Some military takeovers are carefully orchestrated, plotted in secret for months; others are haphazard affairs conjured in the heat of the moment. The coup in Sudan last week was neither. It had looked like a strong possibility for a year and a half; then, with four weeks to go, it was heralded by a round of strenuous manoeuvring and astroturfing. Yet the timing was awkward and the execution sloppy, and now General Abdelfattah al-Burhan, the head of the junta, is facing off against intense domestic and international pressure.
Ethiopia’s latest civil war is being closely observed by Ethiopia’s neighbours, Sudan and South Sudan, but also – from further afield – by Egypt. For Cairo, water is the issue, and the construction of the Grand Ethiopian Renaissance Dam on the Blue Nile. On 28 November, Egypt’s president, Abd al-Fattah al-Sisi, arrived in Juba, the capital of South Sudan, to meet with his counterpart, Salva Kiir. Sisi was accompanied by the head of his intelligence service. Egypt had just completed two high-profile joint military exercises in Sudan. At the Marwa air base near Khartoum, the Sudanese military chief of staff had vowed to deter the country’s enemies and protect its borders.
Last week, on Monday 3 June, Sudanese paramilitaries attacked the protest camp outside the Defence Ministry in Khartoum, killing dozens of people, injuring hundreds and destroying their two-month-old sit-in. There is a government blackout on internet and phone services, but activists from the Alliance for Freedom and Change, who have been leading the protests that saw the overthrow of Omar al-Bashir in April, are asking people to keep each other informed, and have called for a general strike and ongoing civil disobedience. The strike began on Sunday.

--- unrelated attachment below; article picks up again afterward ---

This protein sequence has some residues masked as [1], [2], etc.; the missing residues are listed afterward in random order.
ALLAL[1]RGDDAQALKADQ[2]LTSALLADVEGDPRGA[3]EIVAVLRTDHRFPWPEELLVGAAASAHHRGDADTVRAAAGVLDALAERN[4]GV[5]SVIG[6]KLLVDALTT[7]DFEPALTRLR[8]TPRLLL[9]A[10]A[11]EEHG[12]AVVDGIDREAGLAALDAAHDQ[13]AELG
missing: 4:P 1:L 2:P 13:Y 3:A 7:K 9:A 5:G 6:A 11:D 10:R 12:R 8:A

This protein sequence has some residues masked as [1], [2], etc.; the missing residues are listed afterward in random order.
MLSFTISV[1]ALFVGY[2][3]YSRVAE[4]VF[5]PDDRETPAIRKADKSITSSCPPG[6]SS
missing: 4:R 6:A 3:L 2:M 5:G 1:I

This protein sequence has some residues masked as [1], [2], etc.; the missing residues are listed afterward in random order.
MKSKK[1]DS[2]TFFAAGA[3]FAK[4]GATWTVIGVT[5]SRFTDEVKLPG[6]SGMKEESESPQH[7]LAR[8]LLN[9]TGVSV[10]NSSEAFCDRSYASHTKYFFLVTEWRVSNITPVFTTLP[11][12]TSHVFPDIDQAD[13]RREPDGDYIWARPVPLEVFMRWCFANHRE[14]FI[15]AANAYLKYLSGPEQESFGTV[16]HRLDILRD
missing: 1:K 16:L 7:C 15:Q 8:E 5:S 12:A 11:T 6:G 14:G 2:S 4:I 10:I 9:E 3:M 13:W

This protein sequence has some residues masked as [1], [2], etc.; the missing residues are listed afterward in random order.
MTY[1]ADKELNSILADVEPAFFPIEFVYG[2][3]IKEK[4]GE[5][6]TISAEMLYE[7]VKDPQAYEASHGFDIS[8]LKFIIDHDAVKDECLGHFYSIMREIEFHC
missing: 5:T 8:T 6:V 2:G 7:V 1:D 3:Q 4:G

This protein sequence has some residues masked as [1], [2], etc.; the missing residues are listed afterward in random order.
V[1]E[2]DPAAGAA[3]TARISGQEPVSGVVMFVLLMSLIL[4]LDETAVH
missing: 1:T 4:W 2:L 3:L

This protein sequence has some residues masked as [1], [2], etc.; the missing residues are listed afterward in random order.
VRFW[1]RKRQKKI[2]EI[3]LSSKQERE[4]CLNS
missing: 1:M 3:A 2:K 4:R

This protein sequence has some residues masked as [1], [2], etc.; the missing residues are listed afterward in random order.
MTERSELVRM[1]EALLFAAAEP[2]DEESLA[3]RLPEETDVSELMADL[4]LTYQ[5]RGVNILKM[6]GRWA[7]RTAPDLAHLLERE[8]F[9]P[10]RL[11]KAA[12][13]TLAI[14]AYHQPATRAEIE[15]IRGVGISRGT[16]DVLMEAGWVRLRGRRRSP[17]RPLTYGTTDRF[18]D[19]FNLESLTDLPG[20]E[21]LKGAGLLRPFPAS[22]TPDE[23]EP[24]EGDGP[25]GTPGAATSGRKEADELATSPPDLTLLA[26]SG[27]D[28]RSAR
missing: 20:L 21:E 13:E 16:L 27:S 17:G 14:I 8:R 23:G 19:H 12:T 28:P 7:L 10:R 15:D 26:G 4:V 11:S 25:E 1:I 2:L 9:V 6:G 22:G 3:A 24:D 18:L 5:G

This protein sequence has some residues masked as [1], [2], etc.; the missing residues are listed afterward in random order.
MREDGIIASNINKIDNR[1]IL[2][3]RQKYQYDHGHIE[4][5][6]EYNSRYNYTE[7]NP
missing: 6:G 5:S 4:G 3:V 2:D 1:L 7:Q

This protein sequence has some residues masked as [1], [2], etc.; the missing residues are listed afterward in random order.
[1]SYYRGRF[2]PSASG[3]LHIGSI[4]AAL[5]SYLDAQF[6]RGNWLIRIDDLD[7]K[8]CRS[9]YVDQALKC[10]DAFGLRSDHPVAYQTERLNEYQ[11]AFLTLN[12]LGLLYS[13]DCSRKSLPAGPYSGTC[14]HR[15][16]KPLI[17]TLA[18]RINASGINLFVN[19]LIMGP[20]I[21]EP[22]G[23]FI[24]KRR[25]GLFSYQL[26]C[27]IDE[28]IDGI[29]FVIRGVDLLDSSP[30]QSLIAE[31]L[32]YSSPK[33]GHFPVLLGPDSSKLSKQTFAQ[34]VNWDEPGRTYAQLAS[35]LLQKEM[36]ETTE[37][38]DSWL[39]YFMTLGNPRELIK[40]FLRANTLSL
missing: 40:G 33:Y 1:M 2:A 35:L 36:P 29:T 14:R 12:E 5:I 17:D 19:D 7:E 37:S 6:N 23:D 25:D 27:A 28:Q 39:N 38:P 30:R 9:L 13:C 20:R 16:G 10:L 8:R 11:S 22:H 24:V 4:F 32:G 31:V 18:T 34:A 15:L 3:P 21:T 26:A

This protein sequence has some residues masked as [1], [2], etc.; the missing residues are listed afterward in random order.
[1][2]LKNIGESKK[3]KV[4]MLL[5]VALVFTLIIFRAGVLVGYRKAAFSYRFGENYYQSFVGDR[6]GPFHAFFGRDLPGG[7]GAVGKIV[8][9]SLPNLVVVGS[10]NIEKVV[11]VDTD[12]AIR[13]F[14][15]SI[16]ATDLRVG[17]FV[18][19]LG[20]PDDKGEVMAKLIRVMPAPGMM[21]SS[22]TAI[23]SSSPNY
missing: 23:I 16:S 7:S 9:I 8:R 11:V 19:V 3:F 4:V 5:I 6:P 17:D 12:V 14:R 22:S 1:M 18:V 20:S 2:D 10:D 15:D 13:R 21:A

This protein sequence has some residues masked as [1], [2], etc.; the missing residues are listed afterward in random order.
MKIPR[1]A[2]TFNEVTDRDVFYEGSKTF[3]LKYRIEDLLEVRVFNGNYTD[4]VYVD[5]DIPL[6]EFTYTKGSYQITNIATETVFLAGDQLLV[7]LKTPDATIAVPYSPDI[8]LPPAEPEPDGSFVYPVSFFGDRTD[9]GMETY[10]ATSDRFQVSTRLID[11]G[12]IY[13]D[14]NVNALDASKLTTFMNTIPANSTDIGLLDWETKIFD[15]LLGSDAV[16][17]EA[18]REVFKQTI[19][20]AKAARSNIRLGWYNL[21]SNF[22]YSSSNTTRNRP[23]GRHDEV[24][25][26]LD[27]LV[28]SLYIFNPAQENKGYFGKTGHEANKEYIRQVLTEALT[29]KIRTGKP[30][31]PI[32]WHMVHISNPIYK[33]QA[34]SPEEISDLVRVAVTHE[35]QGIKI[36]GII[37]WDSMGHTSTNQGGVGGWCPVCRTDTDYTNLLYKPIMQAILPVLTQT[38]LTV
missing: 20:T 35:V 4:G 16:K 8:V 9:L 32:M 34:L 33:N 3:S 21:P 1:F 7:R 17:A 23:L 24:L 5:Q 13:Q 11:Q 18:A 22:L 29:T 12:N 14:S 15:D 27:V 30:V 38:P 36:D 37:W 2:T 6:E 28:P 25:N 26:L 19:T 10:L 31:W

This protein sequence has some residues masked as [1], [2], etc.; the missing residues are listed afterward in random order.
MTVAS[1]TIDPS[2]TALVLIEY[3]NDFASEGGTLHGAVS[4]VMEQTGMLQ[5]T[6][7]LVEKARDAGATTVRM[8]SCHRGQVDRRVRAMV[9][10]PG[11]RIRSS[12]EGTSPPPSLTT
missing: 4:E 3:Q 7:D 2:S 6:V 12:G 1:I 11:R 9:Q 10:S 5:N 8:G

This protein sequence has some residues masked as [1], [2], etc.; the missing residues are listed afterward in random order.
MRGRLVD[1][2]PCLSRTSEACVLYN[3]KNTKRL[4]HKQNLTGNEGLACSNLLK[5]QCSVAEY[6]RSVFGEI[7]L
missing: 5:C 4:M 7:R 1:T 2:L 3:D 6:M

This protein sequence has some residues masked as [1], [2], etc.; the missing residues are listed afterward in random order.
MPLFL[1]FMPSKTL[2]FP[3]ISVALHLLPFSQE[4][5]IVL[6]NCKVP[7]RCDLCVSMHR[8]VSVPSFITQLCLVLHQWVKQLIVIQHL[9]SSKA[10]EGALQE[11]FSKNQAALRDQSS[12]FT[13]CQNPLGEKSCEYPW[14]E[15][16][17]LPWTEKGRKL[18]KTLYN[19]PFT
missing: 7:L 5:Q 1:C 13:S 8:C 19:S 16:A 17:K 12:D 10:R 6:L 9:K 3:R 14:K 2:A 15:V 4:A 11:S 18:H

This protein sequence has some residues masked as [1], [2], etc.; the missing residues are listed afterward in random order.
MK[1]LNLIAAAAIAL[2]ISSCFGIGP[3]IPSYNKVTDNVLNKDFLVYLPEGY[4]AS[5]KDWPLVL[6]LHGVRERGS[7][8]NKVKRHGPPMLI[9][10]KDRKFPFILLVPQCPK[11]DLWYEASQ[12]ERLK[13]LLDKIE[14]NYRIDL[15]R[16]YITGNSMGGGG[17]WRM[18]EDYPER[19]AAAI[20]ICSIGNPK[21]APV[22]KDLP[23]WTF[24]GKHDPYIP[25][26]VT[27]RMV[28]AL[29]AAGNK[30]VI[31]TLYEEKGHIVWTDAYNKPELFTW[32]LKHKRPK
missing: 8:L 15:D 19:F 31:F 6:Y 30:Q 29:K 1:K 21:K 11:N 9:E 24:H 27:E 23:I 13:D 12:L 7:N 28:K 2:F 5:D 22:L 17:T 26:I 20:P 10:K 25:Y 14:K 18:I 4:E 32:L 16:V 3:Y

During his last years in office, Bashir used his formidable political talents simply to stay in power, and did nothing for the country. Anti-government protests erupted last December, first against the high prices of bread and fuel, and then against Bashir’s endless rule and the corruption that accompanied it. Despite weekly demonstrations in Khartoum and other cities, Bashir imagined he could outlast the protesters. He thought they lacked leadership and would be easily divided, bought off or demoralised. He was wrong. On 6 April the biggest ever crowds surrounded the Ministry of Defence and military HQ, and refused to disperse.
The corridors of the Mother of Mercy Hospital in Gidel, one of the very few health facilities in the rebel area of the Nuba Mountains in Sudan, are cluttered with beds. Half the patients here have been wounded in the civil war that broke out in June 2011. The first war in the Nuba Mountains, between Khartoum’s government and the Nuba rebels of the Sudan People’s Liberation Army, started in 1985. When a ceasefire was signed under international pressure in 2002, the Nuba, rebels and civilians alike, were on their knees. Gidel Hospital, built soon afterwards, was made to resist a bomb blast. And with good reason. Sources close to the SPLA estimate that more than 900 bombs were dropped on the Nuba Mountains between June 2011 and January 2012, killing 86 civilians and injuring 170. More than 400,000 civilians have been displaced. Possibly hundreds of thousands of Nuba now rely on wild plants to survive. Khartoum’s tactics ten years on haven’t changed much since the first war: aerial bombing and ground shelling, attacks by the army and proxy militias, without much attempt to distinguish between military and civilian targets. But new arms have appeared as well.